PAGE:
Other items: Satellite-radio battle enters new-car realm; New Sony president says company struck out; and more.

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Intuit, the world’s largest maker of tax-preparation software, said shipments of its TurboTax program increased 9.7 percent in the current U.S. tax season, led by Internet sales.

Paid shipments through March 19 rose to 8.49 million units from 7.74 million in the same period a year earlier, the company said.

Free copies distributed by the Internal Revenue Service almost tripled to 1.57 million from 560,000 a year earlier.

TurboTax accounted for more than a quarter of Intuit’s fiscal 2004 revenue of $1.87 billion. The company started offering free copies of the program in January, trying to convert users to paying customers.

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Intuit competes with H&R Block, the biggest U.S. tax-preparation company, which also began giving away copies of its TaxCut software this year.


Satellite-radio battle enters new-car realm

The CD player, cruise control and heated seats are standard features on many new cars — is the satellite radio far behind?

Many analysts say satellite radio is on the verge of a major market debut, with Hyundai’s deal last week to make equipment from XM Satellite Radio a standard feature in all the South Korean automaker’s models. Rival Sirius Satellite Radio has struck similar agreements with Land Rover and Jaguar, both owned by Ford.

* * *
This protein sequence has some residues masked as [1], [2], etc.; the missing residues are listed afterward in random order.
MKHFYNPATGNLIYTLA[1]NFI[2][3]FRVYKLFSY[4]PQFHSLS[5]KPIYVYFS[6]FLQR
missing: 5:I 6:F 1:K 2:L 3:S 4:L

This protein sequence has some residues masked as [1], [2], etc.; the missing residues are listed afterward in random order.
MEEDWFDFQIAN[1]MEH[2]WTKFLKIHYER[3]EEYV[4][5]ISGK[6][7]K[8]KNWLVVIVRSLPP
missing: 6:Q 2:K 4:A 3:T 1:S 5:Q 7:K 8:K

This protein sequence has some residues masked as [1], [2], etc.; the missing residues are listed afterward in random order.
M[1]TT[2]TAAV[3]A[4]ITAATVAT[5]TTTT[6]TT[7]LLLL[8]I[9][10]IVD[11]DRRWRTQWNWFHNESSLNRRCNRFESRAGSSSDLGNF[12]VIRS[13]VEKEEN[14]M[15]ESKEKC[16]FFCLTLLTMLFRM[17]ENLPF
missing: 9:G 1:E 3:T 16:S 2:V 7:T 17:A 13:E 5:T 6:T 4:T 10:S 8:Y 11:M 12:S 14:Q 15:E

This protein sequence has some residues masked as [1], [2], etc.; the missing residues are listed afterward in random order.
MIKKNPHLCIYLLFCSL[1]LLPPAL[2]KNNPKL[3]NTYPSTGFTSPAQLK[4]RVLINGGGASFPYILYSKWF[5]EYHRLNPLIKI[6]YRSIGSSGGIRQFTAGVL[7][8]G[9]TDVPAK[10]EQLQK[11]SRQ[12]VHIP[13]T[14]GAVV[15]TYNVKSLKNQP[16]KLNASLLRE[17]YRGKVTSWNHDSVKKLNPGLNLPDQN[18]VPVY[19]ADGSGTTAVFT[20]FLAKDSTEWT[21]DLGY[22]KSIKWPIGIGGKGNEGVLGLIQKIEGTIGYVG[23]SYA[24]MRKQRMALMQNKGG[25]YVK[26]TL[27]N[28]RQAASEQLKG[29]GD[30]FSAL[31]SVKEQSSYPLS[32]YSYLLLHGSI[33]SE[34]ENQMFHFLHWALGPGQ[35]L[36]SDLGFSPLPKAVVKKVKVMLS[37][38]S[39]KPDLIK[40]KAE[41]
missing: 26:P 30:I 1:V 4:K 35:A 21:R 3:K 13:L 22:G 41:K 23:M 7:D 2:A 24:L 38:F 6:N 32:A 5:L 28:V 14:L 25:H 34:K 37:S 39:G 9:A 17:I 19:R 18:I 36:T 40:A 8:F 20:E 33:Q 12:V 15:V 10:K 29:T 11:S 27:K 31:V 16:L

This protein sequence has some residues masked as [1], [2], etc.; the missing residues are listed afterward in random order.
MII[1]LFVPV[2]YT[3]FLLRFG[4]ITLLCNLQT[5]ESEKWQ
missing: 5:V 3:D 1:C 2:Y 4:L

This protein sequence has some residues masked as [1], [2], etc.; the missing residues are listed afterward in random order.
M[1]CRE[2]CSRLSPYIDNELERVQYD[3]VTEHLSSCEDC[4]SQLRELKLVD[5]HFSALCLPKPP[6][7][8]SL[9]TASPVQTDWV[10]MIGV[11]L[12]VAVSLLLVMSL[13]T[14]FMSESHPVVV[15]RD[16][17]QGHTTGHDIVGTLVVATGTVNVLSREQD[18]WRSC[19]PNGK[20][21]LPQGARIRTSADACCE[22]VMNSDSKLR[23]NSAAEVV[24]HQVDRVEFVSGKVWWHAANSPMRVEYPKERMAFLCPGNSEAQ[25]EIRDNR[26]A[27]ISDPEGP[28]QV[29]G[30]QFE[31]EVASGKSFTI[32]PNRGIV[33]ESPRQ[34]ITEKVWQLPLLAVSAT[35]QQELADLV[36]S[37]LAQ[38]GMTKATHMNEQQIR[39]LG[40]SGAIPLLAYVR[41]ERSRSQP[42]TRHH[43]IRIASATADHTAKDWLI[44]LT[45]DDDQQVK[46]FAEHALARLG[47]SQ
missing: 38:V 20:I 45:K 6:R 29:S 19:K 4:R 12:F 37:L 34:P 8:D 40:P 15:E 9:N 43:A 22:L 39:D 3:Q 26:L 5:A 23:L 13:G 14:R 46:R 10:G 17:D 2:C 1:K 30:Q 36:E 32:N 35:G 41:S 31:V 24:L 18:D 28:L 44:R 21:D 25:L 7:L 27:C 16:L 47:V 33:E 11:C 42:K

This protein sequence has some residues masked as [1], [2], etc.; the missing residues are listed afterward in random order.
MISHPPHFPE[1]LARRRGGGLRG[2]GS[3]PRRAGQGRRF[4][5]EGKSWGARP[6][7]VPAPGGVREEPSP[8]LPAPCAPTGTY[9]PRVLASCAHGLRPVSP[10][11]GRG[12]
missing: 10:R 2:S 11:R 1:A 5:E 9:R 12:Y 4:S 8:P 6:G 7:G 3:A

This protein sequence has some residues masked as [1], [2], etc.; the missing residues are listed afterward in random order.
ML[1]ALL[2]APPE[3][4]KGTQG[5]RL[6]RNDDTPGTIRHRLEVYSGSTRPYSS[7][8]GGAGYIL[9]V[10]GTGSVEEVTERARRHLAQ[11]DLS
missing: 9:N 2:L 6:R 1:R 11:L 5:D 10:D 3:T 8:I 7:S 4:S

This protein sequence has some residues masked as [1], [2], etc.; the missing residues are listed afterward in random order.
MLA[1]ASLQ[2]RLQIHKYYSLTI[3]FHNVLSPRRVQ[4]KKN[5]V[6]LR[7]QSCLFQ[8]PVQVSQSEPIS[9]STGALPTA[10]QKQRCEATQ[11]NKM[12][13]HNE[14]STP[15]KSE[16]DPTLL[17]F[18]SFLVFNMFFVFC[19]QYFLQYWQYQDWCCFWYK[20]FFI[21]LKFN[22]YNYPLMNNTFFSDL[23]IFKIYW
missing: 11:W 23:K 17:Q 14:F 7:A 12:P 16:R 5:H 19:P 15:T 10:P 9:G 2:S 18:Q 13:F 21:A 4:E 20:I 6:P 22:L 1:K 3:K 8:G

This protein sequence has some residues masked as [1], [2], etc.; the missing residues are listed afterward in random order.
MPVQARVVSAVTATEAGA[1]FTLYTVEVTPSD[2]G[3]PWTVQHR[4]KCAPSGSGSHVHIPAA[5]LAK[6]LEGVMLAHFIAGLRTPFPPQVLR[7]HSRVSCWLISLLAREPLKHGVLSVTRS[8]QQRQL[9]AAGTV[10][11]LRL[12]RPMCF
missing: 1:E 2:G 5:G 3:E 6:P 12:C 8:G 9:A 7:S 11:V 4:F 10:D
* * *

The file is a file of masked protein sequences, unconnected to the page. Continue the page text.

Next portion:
The XM-Hyundai deal marks the first time a major auto manufacturer has agreed to offer satellite radio.


New president says company struck out

Sony’s engineering prowess helped the company develop an array of nifty products but those gadgets often failed to appeal to consumers, the electronics maker’s new president said Thursday.

Ryoji Chubachi, a production expert appointed president this month to lead a turnaround at the struggling manufacturer, said Sony often struck out with buyers because engineers had sometimes strayed from market trends.

“Engineers have always been Sony’s heroes,” Chubachi said, addressing a small group of reporters at the company’s Tokyo headquarters. “A lot of work is going into producing megapixels, ultra-thin super-light gadgets, long-lasting batteries or zooms, and Sony has that kind of power. But we strike out.”

In a major management reshuffle, Chubachi was appointed Sony president, overseeing the electronics business, and Howard Stringer, who has led Sony’s entertainment business, was chosen chairman and chief executive.

The company needs to shift to “growth” areas such as flat TVs, DVD recorders and mobile gadgets, Chubachi said, while declining to give specifics.


2 executives to leave chip-making firm

Intel, the world’s biggest computer-chip maker, said John Miner, president of Intel Capital, and Pamela Pollace, director of corporate communications, will leave the company.

Arvind Sodhani, 51, will become head of Intel Capital, the company’s strategic investment arm, Santa Clara, Calif.-based Intel said.

Compiled from Bloomberg News, The Associated Press and Knight Ridder/Tribune Information Services